His early work Very Nervous System (1982–1991) is acknowledged as a pioneering work of interactive art, translating physical gestures into real-time interactive sound environments. Very Nervous System was presented at the Venice Biennale in 1986.
a combination of technologies, some off-the-shelf, some rare and esoteric, and some cooked up by Rokeby himself. Initially, in 1982, much more of the system was homemade. His circuitry, designed to speed up the response of the sluggish Apple II, was still not fast enough to analyze an image from an ordinary video camera, so he built his own low-res device: a little box with 64 light sensors behind a plastic Fresnel lens. But Very Nervous System has been evolving for 13 years, during which time the world has seen any number of technological revolutions. So Rokeby now has a lot more store-bought components incorporated into the system: it can handle a Mac Quadra and real video cameras, via sophisticated "Max" software from Paris.
A number of Rokeby's works address issues of digital surveillance, including Watch (1995), Guardian Angel (2002) and Sorting Daemon (2003). In addition to his surveillance art, other works engage in a critical examination of the differences between human and artiﬁcial intelligence. The Giver of Names (1991) and n-cha(n)t (2001) are artificial subjective entities, provoked by objects or spoken words in their immediate environment to formulate sentences and speak them aloud.
David Rokeby's installations have been exhibited extensively in the Americas, Europe and Asia. He has been an invited speaker at events around the world, and has published two papers that are required reading in the new media arts faculties of many universities. In 2002, Rokeby represented Canada at the Venice Biennale of Architecture with Seen (2002). In 2004 he represented Canada at the São Paulo Bienal in Brazil. In 2007 he completed major art commissions for the Ontario Science Centre and the Daniel Langlois Foundation in Montréal.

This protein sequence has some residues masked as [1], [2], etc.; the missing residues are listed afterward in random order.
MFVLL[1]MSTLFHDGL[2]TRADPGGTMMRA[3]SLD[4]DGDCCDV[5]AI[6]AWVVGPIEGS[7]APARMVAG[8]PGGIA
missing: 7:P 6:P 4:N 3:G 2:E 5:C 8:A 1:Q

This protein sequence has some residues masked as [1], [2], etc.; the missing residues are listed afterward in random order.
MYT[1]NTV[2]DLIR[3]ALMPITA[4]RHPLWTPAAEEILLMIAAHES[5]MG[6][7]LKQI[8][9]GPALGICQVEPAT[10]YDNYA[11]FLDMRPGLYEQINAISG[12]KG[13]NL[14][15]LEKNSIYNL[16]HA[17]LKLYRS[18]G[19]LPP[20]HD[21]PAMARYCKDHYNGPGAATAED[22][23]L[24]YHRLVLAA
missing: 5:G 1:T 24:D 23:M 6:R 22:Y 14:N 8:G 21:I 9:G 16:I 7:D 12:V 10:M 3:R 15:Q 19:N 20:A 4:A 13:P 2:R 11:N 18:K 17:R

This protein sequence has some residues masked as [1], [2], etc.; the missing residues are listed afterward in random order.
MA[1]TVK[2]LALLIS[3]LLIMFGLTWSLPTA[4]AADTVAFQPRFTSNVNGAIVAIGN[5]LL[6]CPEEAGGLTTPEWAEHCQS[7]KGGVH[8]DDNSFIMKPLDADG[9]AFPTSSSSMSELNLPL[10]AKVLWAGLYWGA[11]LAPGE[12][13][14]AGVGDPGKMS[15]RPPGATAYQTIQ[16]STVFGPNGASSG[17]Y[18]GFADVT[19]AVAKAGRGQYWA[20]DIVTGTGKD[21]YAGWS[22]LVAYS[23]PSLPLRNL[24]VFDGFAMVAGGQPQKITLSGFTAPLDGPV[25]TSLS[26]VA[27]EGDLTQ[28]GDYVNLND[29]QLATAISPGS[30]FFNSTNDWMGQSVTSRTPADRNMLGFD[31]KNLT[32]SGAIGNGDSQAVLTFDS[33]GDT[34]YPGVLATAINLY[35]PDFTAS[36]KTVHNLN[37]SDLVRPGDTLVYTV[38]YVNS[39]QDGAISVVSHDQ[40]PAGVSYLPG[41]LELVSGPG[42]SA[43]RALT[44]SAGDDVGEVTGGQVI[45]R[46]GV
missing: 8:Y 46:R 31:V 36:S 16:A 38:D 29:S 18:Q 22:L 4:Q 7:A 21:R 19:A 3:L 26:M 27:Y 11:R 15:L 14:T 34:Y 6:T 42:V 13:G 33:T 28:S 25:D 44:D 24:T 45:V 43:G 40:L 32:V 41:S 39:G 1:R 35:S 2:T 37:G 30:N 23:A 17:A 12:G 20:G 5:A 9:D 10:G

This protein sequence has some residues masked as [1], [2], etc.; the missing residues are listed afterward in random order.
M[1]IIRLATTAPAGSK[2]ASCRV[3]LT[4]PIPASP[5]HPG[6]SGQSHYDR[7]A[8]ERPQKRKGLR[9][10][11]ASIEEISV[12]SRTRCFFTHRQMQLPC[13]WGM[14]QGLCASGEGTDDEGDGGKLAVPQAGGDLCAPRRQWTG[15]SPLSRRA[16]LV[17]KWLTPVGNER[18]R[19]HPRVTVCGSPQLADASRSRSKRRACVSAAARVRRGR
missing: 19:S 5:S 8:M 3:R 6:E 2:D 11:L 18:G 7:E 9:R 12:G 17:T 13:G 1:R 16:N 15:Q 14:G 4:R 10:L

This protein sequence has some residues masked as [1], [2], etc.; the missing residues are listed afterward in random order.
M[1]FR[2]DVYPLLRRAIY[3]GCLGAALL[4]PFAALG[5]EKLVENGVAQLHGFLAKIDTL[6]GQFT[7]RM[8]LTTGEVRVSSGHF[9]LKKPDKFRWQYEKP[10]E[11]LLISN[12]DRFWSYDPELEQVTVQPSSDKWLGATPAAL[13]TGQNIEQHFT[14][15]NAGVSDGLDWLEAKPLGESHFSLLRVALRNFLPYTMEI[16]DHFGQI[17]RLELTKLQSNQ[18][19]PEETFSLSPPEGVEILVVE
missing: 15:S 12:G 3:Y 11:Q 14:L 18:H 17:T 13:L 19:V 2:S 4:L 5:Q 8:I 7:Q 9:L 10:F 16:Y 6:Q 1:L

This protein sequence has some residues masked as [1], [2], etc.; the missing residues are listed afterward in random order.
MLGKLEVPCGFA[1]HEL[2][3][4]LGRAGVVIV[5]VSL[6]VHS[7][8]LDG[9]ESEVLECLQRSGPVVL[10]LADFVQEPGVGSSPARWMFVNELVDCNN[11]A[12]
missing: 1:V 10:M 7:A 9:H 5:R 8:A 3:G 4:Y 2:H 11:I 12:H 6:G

Rokeby's sculptural piece Cloud is one of three permanent art installations at the Ontario Science Centre. Cloud consists of an array of blue and transparent squares that rotate in various ways to simulate the three states of matter: solid, liquid and gas.
For his installation n-cha(n)t, Rokeby was awarded the Prix Ars Electronica (Golden Nica for Interactive Art) in 2002. In 2002 he was awarded the Governor General's Award in Visual and Media Arts. Very Nervous System was awarded the ﬁrst Petro-Canada Award for Media Arts in 1988 and Austria's Prix Ars Electronica Award of Distinction for Interactive Art in 1991. Watched and Measured (2000) was awarded the ﬁrst BAFTA award for interactive art from the British Academy of Film and Television Arts in 2000.
- Douglas Cooper, "Very Nervous System: Artist David Rokeby adds new meaning to the term interactive", Wired Issue 3.03 (Mar 1995)
- Mark Schilling, "This must be the place: Vera Frenkel, David Rokeby, Nell Tenhaaf and Norman White", para-para- 022: Parachute Magazine No. 122 (April 2006), 7-8 
- Hannes Leopoldseder and Christine Schöpf, Prixars Electronica, Ostfildern, Germany: Hatje Cantz, 2002, 76
- Governor General's Visual and Media Arts Awards 2002
- Peggy Gale, Sara Diamond and Su Ditta, David Rokeby, Oakville, Ont.: Oakville Galleries, 2005, 79
- Cooper, Douglas. "Very Nervous System: Artist David Rokeby adds new meaning to the term interactive." Wired Issue 3.03 (Mar 1995) 
- Gale, Peggy, Sara Diamond and Su Ditta. David Rokeby. Oakville, Ont.: Oakville Galleries, 2005. ISBN 1-894707-21-4
- Leopoldseder, Hannes and Christine Schöpf. Prixars Electronica : 2002 cyberarts : international compendium prix ars electronica : net vision/net excellence, interactive art, computer animation/visual effects, digital musics, cybergeneration : u90-freestyle computing. Ostfildern, Germany: Hatje Cantz, 2002. ISBN 3-7757-1208-9
- David Rokeby - home page
- Horizon Zero 3 - Invent issue with information about Rokeby's works
- AudioHyperspace - Interview with David Rokeby[dead link]